At the dentist

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I spent three hours in the dentist’s chair today, one for cleaning by the lovely Asmeet, a young Sikh woman who is about to be married just next week. “A big traditional Sikh wedding,” she beamed, and she blathered on about it and her fiancée and her honeymoon while she dug her sharp cleaning tool into my gums.

“Oh, does that hurt? she says, a bit concerned.

“It would hurt you too,” I replied, “if someone was poking a sharp instrument into your gums who hadn’t been poked at so vigourously for a year.” I said it kindly but I really wished she would pay just a bit more attention and not poke into the soft tissue so pointedly.

I don’t like going to the dentist much. It usually involves pain. So I set my mind to looking actively at my environment. Since my visual memory isn’t very good at all, I think about how I could get a picture of the dental hygienist from that angle that the patient sees her. I try to think how I might crop the image so that I had a good painting. It would have to be a realistic painting or nobody would understand what they were looking at.

The dentist offers an even more space age image with his magnifying glasses perched above his regular glasses, his mask covering his face. His mask was baby blue coloured; his assistant was sporting a baby pink one. I can remember these details, including the very interesting hand positions the dentist makes to proceed through the various stages of his work. I remember them in words, but if I wanted to paint them I’d be missing all the details that make it “readable” – the texture of the mask, the angle of the goggle like shapes viewed from head on.

When the going got rough, I closed my eyes and started looking at the colours that are behind my eyelids. It’s mostly red generously speckled with greens and magenta, but there are floaters in a stong purple ground that swirl around like lava lights. Just close your eyes and look at your colours behind the eyelids and you will see! When one does this over a two hour dental appointment, the time goes faster, one can ignore the more constant pain that the dentist knows how to maintain.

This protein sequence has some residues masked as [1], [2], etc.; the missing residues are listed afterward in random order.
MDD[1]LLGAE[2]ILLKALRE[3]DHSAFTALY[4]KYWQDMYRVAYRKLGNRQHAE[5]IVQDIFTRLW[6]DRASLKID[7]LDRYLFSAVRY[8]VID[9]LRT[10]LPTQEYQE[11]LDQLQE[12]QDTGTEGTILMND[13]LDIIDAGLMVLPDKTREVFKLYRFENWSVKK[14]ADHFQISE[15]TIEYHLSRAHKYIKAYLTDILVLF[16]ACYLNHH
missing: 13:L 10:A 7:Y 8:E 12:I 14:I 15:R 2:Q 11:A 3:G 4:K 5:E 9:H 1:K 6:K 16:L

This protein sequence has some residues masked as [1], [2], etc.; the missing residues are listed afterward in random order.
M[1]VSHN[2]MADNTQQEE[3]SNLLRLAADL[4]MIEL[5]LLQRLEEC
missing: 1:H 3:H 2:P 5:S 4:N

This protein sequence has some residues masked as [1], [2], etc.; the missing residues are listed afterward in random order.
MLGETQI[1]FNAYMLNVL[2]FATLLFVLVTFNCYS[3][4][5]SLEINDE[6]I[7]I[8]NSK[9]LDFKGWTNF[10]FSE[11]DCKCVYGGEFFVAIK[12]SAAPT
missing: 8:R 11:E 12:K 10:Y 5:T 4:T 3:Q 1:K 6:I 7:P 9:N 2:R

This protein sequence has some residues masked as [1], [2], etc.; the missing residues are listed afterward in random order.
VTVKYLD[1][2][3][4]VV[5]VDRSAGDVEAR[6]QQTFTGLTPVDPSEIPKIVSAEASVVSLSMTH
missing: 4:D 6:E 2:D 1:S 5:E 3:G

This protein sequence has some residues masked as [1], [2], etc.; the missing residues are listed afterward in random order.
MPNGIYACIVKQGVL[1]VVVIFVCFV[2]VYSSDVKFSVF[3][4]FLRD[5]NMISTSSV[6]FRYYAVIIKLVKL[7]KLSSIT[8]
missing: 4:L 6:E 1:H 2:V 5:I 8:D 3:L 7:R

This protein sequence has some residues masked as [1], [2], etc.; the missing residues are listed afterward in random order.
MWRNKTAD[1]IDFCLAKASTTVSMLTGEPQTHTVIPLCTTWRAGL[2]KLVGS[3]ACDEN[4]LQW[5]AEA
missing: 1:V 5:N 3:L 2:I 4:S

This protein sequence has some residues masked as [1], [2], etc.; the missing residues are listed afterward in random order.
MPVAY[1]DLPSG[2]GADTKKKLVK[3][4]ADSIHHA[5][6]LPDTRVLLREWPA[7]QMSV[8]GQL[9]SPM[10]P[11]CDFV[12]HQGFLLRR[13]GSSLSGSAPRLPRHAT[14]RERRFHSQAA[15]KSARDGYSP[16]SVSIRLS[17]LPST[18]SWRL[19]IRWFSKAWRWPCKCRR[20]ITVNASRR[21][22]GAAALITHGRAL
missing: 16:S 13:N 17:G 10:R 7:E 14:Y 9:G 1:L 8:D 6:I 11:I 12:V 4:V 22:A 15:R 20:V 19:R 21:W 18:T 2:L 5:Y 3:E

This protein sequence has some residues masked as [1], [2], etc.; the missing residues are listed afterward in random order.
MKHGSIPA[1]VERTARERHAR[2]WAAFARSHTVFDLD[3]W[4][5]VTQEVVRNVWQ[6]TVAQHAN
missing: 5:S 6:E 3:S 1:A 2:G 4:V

So here’s a question. If I could get the perfect photo of the dentist peering over his patient, and then I use this photo as reference material for a painting, then is this considered “cheating”? I think using photos, as long as it’s not slavishly copying the image exactly, is simply a good tool as an aide memoire. I would expect to work along with the image, altering the composition to draw in the viewer, finding textures, rhythms and forms to enhance to make the picture.

Contrast this with the artist who takes the pictures from National Geographic (NG) and tries to reproduce it. What I find wrong with this approach for a serious visual artist, is that the painter has no experience whatsoever with the NG reproduction. He has no feel for the landscape, situation or the people involved, and is not bringing a personal perspective to the artwork.

So the question is, what is your opinion on the use of photographs upon which an art image is being created? What do you consider is a valid use of photographs in art, if any?

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One Response to “At the dentist”

  1. vyala Says:

    Funnily this question has come up for me as well. I have my own opinion about it but this may change again. Currently I have 2 parts written on my blog where I am talking about this issue which reflect my actual thoughts on it. But more information, other views and arguments may put a different light on these. Discussion is not a static.

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